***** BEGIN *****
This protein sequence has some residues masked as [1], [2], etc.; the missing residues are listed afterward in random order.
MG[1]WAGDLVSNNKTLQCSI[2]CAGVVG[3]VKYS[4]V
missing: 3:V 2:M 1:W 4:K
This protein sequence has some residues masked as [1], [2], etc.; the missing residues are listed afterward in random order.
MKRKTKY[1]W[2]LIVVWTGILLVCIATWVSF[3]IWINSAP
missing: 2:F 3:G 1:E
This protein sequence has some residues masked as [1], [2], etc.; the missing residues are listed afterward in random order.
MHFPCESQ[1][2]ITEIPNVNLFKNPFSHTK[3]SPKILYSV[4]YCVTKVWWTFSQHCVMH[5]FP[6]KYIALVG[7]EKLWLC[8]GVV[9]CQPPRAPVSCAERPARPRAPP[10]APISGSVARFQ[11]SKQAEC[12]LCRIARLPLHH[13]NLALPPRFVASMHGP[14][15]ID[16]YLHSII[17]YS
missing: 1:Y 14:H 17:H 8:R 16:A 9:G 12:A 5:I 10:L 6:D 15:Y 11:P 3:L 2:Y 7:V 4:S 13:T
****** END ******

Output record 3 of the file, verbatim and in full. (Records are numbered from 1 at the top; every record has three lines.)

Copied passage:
This protein sequence has some residues masked as [1], [2], etc.; the missing residues are listed afterward in random order.
MHFPCESQ[1][2]ITEIPNVNLFKNPFSHTK[3]SPKILYSV[4]YCVTKVWWTFSQHCVMH[5]FP[6]KYIALVG[7]EKLWLC[8]GVV[9]CQPPRAPVSCAERPARPRAPP[10]APISGSVARFQ[11]SKQAEC[12]LCRIARLPLHH[13]NLALPPRFVASMHGP[14][15]ID[16]YLHSII[17]YS
missing: 1:Y 14:H 17:H 8:R 16:A 9:G 12:A 5:I 10:L 6:D 15:Y 11:P 3:L 2:Y 7:V 4:S 13:T